Do you love to bake bread but find your loaf sometimes turns out more dense than you’d like? Or perhaps you just love sweeter, fluffy breads like brioche? Whatever the reason, it’s a common question from members of Bake Bread at Home (my free group for home bread bakers) – how can I bake a softer, more fluffy loaf?
Baking a loaf that’s a bit dense could happen for a number of reasons – for example not adding enough water, not leaving the dough to rise long enough or not baking at a high enough temperature. You can read more about solving these issue on my other blog post here. #
A quick tip on how to bake a softer loaf
But today I wanted to discuss one easy and simple tip you can use to make your loaf softer – something you can do with any loaf that you bake.
The tip is to add one more ingredient to the basic bread recipe of flour, water, salt and yeast. That ingredient is a hard fat of some kind, such as butter.
Why this tip works
Adding any fat will have an effect on your final loaf. Liquid fats such as olive oil will mainly contribute to flavour. But hard fats such as butter will not only add to flavour but will also have an effect on the volume and softness of the finished loaf.
Inside your bread, the gluten protein network (you can read more about gluten in my post here) a ‘scaffold’ that supports your dough as it rises and bakes. This scaffold forms pockets that trap the gas produced by the yeast as the dough rises. A hard fat helps the dough structure to retain gas and volume and softens the overall crumb (inside) of the loaf.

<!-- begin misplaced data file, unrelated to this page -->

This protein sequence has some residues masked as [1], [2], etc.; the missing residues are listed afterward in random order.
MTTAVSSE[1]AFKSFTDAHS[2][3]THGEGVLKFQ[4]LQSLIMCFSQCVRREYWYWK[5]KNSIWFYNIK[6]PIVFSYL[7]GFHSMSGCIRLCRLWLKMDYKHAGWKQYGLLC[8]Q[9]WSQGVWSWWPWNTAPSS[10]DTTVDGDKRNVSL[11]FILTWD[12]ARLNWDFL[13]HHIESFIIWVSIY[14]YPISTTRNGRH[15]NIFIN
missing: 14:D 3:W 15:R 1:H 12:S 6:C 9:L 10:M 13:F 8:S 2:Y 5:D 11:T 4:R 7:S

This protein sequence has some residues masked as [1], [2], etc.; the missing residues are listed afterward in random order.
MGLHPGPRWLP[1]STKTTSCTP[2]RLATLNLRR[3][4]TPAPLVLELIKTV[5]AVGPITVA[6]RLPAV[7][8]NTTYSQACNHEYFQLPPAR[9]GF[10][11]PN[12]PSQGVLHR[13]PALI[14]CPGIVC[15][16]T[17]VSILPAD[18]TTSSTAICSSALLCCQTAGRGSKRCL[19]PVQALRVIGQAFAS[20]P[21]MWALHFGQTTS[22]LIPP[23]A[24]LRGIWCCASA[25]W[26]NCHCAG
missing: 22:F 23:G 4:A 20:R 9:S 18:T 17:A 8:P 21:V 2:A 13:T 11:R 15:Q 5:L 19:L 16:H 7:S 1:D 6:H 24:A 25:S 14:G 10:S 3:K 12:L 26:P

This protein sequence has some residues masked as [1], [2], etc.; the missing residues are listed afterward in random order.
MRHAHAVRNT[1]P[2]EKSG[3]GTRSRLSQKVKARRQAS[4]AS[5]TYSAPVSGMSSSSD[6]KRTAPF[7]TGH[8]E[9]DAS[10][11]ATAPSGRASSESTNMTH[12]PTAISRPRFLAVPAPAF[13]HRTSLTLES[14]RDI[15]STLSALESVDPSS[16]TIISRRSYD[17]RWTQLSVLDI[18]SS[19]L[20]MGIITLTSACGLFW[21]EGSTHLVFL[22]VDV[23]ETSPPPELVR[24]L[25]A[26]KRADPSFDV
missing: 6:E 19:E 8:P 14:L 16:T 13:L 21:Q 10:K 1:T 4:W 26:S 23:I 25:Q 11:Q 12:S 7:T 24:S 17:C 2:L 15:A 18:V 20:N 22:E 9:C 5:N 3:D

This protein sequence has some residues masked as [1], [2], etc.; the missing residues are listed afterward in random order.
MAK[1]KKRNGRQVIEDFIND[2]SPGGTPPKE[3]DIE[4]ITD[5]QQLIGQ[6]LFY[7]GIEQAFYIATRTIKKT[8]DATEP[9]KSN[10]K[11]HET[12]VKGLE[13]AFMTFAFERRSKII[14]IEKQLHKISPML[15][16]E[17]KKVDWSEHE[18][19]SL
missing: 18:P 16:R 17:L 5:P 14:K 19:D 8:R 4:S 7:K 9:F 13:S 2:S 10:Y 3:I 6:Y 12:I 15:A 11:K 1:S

Will you use this tip? Let me know in the comments
So why not try adding a hard fat to the next loaf you make? You could start small – say 30g in 500g of flour – and work up. See what the difference is!
Will you be trying this out? Let me know in the comments below ?.
Watch me demonstrate how to bake a softer loaf
You can also watch more on this tip in the following video, and see how I add in fat to a basic recipe.
If you’ve enjoyed this blog, or have any further breadmaking questions, do let me know in the comments! Or why not check out more breadmaking recipes, hints and tips on the blog.
You can also join my supportive community of home bread bakers over on Facebook. From sharing great bakes and recipes to asking and answering key breadmaking questions, there’s plenty to learn and join in with.